On the way down to Slapewath where my support, Jayson and Garry, were due to meet me, I had a strange feeling Garry wouldn’t be there. But he appeared, jogging towards me with an uplifting grin. This though, was where it could have all gone wrong if not for the dedication and calm of my friends. The van had broken down. This scuppered the plan of Garry running with me while Jayson got some sleep. Garry took over, meeting me at Saltburn with chips, and Skinningrove with my torch as Jayson managed to get back home and return with the car. Seeing him at Staithes in the pitch dark gave me a boost as I now knew we were back on track and I could finally have some company.

Running all night was new but I had done a practice night run with Jon a month before and survived. On reaching Sandsend at somewhere around midnight, Garry went home and Steve Watson took over, intending to run with me until 6am. Support is crucial to get right on something like this and Steve and Garry should definitely turn pro! They both knew when to talk, when to shut up, when to get me to eat and when to keep plodding on. Apart from one tiny hiccup where I became obsessed with annihilating a tiny blister with a safety pin, we kept a pretty consistent pace and saw in the red dawn somewhere near Ravenscar. None of us could quite believe how well I was going and, with Scarborough around the bend, Steve decided to stay with me a while longer. We got into a robotic rhythm where he would say ‘left hand’ and I would take a minute piece of apple or sweet from him. My body had given up on food, and anything sweet made my teeth hurt, but he kept making sure I was taking something in. I felt like a machine now, with pit stops to refuel and reaffirm my progress.

Jayson’s brother-in-law, Russ Grayson, was waiting at Scalby Mils to run the last leg with me, and in his usual cheery way, couldn’t stop telling me how well I was doing. I managed a few grunts in return but when I realised I’d hit the 100 mile mark in 23.15, I perked up a bit. It was 3 miles around Scarborough sea front and the major motivation was the hope of a slushy at the other end. This was the hardest part for me: the Tarmac, the Spa checkpoint in sight but never getting any closer and the knowledge I’d almost finished seemed to make the time grind to a painfully slow pace. Because I’d reached Scarborough earlier than anticipated, Steve decided to see it through to the end with me, so we pushed on to the Spa complex, where Jayson gave me my much anticipated slushy; miraculous at 7am!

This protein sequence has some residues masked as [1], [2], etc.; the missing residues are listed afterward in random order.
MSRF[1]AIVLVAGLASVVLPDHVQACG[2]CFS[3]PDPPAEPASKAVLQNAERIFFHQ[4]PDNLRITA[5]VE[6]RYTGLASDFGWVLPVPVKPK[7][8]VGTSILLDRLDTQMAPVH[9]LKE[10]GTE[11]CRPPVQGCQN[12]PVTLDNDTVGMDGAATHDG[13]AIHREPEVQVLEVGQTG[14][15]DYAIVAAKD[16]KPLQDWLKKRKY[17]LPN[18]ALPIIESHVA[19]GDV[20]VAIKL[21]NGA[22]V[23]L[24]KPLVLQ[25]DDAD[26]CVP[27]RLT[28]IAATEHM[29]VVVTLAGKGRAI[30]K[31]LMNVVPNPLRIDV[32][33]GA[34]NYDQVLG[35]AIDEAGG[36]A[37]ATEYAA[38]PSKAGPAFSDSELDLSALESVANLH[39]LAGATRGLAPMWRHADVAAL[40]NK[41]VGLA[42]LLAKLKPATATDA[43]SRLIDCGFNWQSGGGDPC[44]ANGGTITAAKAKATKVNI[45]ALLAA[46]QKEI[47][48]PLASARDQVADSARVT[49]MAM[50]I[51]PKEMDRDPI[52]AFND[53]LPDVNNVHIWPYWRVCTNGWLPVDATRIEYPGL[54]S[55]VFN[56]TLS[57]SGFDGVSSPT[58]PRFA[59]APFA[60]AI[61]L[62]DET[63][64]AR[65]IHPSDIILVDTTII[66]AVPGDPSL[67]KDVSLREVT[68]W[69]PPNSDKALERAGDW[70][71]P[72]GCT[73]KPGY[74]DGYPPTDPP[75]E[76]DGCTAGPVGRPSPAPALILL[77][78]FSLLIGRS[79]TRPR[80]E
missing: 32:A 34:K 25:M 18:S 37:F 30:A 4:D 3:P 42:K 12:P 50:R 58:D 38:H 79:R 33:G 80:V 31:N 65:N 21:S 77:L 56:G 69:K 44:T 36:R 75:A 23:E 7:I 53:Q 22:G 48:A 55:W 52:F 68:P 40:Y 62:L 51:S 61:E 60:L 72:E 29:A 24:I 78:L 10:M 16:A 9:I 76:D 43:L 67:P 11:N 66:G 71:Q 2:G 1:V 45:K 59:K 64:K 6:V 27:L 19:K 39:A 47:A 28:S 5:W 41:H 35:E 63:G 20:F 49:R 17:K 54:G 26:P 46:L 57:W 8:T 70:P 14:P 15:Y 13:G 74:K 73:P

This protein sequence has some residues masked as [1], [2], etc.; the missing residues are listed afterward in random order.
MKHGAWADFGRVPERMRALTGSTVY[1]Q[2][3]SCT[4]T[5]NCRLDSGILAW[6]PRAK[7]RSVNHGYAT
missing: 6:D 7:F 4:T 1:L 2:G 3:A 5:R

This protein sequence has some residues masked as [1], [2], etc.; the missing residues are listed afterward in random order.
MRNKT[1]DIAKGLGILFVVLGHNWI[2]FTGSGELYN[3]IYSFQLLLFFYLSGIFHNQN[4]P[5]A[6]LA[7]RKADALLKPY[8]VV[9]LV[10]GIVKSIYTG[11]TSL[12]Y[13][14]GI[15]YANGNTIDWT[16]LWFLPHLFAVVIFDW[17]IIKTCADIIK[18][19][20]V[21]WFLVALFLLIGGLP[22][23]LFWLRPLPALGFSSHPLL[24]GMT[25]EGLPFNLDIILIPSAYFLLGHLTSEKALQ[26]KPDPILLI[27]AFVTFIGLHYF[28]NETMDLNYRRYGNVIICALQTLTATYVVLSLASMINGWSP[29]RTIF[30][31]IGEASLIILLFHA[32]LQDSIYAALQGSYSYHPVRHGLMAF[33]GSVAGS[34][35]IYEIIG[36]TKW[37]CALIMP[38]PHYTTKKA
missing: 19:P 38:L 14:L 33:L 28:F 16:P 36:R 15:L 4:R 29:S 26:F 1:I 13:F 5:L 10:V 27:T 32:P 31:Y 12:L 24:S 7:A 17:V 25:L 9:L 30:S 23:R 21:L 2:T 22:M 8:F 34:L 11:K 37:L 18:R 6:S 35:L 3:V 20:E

On the climb out of Scarborough, we passed Shelli who was on her way to winning the 160 outright, two hours ahead of her nearest rivals. After a quick hug and a little sob, we kept on. It was a very slow run in to Filey now, but with Russ and Steve chatting and Jayson coming out for the last couple of miles, it went by fairly quickly. I could hear the cheers from the finish for about 10 minutes before we got there, and Jon came out to ‘pretend’ to trip me up because I’d beaten his PB! There were tears again at the end, and some before it, as, on my first 100 mile race, I’d finished 11th overall and first lady in 25.22.


It was only when I had stopped that I felt strange: cold, dizzy and a bit sick! I had agreed with Katie and Heather that we would all go and sit in the sea at the end, but all I wanted to do was get home. We watched Shelli come in, got my shiny goodies and drove home, only for Jayson and I to fall asleep in the driveway for about an hour!

Some of my 110 crew. I flippin love these guys. And you Garry.

Some of my 110 crew. I flippin love these guys. And you Garry.

After the small matter of the Lakeland 50 in July, I started to focus on the 60 in September. Recovery went well and despite expecting to suffer after the 110 (apart from swollen feet) I felt good at the end of the summer. I didn’t feel that I needed to hammer out massive mileage as I’d done enough already, so just plugged away with the strength work, easy runs and cross training. I felt good, but never expected that I could make myself do what I did next…

Another good weather day dawned on the 19th and I set off with Katie, who had come second in the Lakeland 100 and taken an insane chunk out of her previous time. I was a bit worried about how well she seemed to be running! I entered the Grand Slam because to complete is an achievement in itself, but now I was gunning for a win. Katie was 6 places ahead of me in the Slam, more experienced and running well. I almost felt guilty for wanting to beat her but decided early on to really go for it. I was fairly sure she wouldn’t hold it against me! When she told me that her plan was to stick with us girls – me, Shelli and Heather – I knew that if I didn’t cane it, I would be running scared or chasing all day.  My new tactic: go fast! I quickly got away from the other girls, thinking there was no way I could maintain it, but at least I would have a head start. Running into Saltburn, Jayson updated me: I was only a few minutes behind the leader! I felt okay, so kept going at that pace, still convinced I would suffer for it later.